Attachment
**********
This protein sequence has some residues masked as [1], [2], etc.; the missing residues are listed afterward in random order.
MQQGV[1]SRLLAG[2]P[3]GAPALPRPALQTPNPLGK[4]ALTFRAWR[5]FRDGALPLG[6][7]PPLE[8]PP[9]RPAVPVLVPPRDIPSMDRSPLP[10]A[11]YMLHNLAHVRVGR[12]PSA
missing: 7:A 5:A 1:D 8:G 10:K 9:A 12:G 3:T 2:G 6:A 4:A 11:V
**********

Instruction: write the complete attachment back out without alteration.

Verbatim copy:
This protein sequence has some residues masked as [1], [2], etc.; the missing residues are listed afterward in random order.
MQQGV[1]SRLLAG[2]P[3]GAPALPRPALQTPNPLGK[4]ALTFRAWR[5]FRDGALPLG[6][7]PPLE[8]PP[9]RPAVPVLVPPRDIPSMDRSPLP[10]A[11]YMLHNLAHVRVGR[12]PSA
missing: 7:A 5:A 1:D 8:G 10:K 9:A 12:G 3:T 2:G 6:A 4:A 11:V